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When to be Concerned About Your Breastfeeding
December 3rd, 2015

Should Breastfeeding Hurt?

You may feel some pain while breastfeeding that should disappear after a few weeks. Severe pain while breastfeeding is not normal. If you experience severe pain then you should speak with your healthcare provider. Latching issues are the most common cause of breastfeeding pain. If your baby consistently latches improperly you may feel a pinching sensation as your baby nurses. Another unwanted side effect from poor latching is dry, sore, and cracked nipples. If you haven’t already, definitely seek out the help of a certified lactation consultant.

Positioning is very important when it comes to latching. Adjusting your positioning can help reduce any breast or nipple pain you may be experiencing. We love this breastfeeding and attachment guide by The Breastfeeding Network. If you are just starting out breastfeeding you may find it more comfortable to feed lying in a semi reclined position, with your body and head completely supported. The breastfeeding and attachment guide offers the following tips:

  • Sit comfortably with your back well supported.
  • Sit comfortably with your feet flat on the floor or raised on a stool or a pile of magazines or similar so that your lap is flat.
  • Keep the baby’s body in a straight line with whole body facing the food (nipple and breast).
  • Support the neck, shoulders and back so that the baby can tilt his/her head back easily.
  • Move the baby from your cleavage towards the nipple.
  • Make sure the baby’s lower lip and chin is in contact with the breast first.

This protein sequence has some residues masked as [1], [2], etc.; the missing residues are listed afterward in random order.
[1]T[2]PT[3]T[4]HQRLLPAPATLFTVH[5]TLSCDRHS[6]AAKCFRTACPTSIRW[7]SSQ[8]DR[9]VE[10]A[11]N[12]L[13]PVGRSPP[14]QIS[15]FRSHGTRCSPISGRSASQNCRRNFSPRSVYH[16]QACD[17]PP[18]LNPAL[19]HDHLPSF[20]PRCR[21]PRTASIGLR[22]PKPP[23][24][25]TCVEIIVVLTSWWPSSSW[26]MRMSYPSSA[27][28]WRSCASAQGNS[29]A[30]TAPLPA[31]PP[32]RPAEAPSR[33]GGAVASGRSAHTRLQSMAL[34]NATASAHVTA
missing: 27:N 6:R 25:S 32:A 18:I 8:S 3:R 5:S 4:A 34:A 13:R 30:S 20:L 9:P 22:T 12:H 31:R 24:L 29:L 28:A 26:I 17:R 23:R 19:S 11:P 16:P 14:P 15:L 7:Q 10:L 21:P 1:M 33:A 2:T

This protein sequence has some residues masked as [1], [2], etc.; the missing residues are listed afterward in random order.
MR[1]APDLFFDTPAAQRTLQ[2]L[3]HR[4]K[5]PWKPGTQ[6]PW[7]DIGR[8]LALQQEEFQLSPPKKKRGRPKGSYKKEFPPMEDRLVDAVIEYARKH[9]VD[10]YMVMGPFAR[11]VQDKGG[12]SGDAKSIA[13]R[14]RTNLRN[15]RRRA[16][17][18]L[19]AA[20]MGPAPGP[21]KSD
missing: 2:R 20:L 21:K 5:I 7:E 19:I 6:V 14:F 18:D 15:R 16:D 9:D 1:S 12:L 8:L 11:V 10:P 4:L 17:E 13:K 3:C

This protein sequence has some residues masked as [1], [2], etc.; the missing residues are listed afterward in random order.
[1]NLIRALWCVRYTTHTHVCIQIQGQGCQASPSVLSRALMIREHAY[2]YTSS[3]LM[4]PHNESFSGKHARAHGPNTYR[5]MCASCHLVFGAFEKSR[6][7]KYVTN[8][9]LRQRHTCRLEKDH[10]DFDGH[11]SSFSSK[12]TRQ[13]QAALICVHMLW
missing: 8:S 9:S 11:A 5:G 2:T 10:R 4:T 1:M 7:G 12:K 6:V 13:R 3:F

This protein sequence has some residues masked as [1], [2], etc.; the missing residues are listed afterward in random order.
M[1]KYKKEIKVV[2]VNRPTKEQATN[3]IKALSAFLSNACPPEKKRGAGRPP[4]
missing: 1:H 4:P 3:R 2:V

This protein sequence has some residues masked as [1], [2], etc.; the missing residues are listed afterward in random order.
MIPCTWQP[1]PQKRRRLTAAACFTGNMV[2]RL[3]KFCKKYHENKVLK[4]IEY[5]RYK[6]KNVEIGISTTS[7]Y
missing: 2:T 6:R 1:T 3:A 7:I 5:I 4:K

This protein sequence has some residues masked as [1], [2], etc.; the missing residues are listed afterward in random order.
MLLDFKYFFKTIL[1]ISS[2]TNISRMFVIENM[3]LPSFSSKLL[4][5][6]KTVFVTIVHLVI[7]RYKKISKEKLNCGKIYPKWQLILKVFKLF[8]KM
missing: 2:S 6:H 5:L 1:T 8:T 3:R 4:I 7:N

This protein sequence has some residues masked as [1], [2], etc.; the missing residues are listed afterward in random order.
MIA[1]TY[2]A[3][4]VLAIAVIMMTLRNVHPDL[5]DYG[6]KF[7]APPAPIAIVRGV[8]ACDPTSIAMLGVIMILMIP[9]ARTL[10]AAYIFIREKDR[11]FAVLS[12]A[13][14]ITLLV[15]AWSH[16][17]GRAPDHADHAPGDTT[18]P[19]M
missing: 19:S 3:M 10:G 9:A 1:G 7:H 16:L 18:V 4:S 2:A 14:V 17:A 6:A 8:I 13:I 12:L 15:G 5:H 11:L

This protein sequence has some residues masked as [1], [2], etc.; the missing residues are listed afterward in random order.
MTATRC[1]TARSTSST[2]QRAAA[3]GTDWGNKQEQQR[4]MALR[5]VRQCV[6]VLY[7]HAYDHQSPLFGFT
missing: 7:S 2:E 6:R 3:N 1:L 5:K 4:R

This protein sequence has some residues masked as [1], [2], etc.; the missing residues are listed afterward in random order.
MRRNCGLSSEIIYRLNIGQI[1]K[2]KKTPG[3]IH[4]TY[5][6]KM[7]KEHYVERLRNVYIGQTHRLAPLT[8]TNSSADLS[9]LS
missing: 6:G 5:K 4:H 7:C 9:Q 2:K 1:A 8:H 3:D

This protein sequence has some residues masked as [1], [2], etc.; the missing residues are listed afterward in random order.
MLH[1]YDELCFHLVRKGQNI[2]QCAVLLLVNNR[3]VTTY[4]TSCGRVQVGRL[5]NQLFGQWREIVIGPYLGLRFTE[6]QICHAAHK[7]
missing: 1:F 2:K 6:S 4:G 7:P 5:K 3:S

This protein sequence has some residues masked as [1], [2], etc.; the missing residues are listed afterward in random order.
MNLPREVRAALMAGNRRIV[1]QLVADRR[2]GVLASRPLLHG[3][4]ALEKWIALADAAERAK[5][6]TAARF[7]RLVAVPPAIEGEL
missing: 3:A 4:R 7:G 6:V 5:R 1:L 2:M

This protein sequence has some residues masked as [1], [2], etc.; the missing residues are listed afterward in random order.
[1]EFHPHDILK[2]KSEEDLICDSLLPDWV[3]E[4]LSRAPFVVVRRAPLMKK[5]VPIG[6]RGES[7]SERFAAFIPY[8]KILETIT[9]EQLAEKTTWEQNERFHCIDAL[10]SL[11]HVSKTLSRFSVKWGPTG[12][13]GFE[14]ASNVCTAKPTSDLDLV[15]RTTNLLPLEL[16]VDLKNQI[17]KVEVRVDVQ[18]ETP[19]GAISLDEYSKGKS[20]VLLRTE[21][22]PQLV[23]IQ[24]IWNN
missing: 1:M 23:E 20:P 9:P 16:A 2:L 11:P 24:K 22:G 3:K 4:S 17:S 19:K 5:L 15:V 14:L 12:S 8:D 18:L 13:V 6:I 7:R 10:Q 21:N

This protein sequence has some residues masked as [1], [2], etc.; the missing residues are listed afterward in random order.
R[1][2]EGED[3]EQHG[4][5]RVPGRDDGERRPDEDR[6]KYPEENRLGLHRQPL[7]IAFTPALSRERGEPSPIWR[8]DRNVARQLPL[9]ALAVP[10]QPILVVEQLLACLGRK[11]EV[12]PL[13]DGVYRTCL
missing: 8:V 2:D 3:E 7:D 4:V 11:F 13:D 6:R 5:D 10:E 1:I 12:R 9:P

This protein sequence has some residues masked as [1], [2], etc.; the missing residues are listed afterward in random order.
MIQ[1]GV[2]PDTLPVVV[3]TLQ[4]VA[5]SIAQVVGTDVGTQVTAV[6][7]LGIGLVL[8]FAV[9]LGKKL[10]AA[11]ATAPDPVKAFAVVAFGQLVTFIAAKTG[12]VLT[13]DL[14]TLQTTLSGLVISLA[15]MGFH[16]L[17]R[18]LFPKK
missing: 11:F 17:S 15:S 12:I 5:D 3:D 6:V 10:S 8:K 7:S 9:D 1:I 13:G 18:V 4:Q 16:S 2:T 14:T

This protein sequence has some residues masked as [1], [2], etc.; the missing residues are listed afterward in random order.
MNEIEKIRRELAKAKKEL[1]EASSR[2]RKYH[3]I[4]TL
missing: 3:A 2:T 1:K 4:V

Another, more serious, type of breast pain experienced by some nursing mothers is caused by mastitis. The following are symptoms of mastitis: sore breasts, flu-like symptoms, fever, chills, a hard or red area of the breast, or red streaks on your breast.

If irritation is confined to the nipple only you could be experiencing nipple thrush. Thrush symptoms include the following:

  • shooting or burning breast pain either during or after feedings
  • pain deep within your breast
  • strong pain in the breasts or nipples that doesn’t get better after properly latching on and positioning your baby
  • nipples that are cracked, itchy, burning, or are pink, red, shiny, flaky, or have a rash with little blisters.

If you have thrush it can be passed orally to your baby.

The best way to keep up a steady milk production is by nursing and pumping as often as possible. Breastfeeding follows the law of supply and demand. A breast pump will help you express your milk as often and as easily as possible. Aeroflow Breastpumps can help you find out if you qualify for a breast pump through your insurance. Simply complete our Qualify Through Insurance form today and let us take care of the rest!

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